Kickboxing has three main disciplines: Mat Sports, Ring Sports and Forms. The rules vary between disciplines and also between the sub-categories within the disciplines, but here are a few basic examples for semi-/light-contact disciplines (Points/Light Continuous).
  • all techniques must be controlled; full-contact blows will incur warnings, point deductions or disqualification
  • deliberately knocking out or injuring your opponent will result in an immediate disqualification
  • strikes landing on a target area (head or front/side of body) score 1 point
  • kicks to the body score 1 point
  • kicks to the head score 2 points
  • jumping kicks add a point (i.e 2 to the body and 3 to the head)
  • successful sweeps (must be performed boot-to-boot) score 1 point
Some full-contact disciplines (Full Contact and K1) use a similar scoring system, but obviously do not penalise athletes for excessive contact: knock-outs are not only permitted, but result in immediate victory. They may, however, still penalise athletes for "wild" techniques. If an exact "strike for strike" scoring system is not used, the bout will be judged based on ring-control, technique, variety, damage and aggression (i.e. pressing the action, rather than hanging back). Demonstrative disciplines, including Freestyle Forms, Martial Gymnastics (aka Tricking) and Self-Defence are judged based on criteria such as complexity, variety, technique, power and performance. The exact break-down of each will again vary, but the emphasis is typically on ensuring that each technique demonstrated is performed as accurately and effectively as possible. Forms and Self-Defence demonstrations are usually pre-choreographed, where as "Trick Battles" are more informal, with each practitioner attempting increasingly difficult tricks (or even combinations of tricks).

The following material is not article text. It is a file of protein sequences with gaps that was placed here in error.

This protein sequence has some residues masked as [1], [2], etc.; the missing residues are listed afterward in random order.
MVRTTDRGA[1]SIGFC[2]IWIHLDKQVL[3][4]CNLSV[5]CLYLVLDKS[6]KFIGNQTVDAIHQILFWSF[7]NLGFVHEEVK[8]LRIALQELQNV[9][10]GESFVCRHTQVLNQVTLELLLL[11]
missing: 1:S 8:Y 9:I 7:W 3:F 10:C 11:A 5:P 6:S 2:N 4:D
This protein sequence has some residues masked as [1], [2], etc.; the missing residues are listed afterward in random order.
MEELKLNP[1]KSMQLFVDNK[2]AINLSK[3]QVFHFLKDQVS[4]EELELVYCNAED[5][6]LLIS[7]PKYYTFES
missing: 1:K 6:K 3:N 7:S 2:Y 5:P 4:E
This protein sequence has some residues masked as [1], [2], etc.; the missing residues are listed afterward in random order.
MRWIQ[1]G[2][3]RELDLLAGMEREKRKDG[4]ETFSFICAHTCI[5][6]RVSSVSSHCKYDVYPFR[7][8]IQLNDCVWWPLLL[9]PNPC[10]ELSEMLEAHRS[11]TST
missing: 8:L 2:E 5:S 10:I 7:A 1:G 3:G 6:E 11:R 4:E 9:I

Definitely! As with any form of exercise, you'll get out whatever you put in, so individual gains will vary, but with such variety within the sport there is plenty of scope for improving your aerobic fitness, strength, power, flexibility, dexterity and agility. Kickboxing is also great fun and the combination of it being an individual sport practised in a positive team environment means you'll be working hard and hardly realise! CASE STUDY: Anna from Surrey joined her Kickboxing club at around 5ft 5 and weighing 20 stone. She worked hard and stuck to the guidelines laid out by her NHS appointed dietitian, and to begin with was losing roughly a stone per month! Within 12 months not only had she halved her weight (meaning the NHS no longer needed to recommend her to a dietitian), but she had also progressed to the point where she no longer required counselling or psychiatric support. She became an ambassador for her club and even started working towards becoming a coach so that she could help others to reap the benefits of Kickboxing training!
Competing in Kickboxing is easy! Although winning will be somewhat more difficult. We generally recommend that you wait until you have achieved at least your first grade in Kickboxing before taking part in competition, but individual clubs will have different policies concerning this, so it is best to check with your coach. There are two main ways to compete in Kickboxing: Tournaments and Fight Nights. You can find a comprehensive list of events at www.fighttime.co.uk!

Tournaments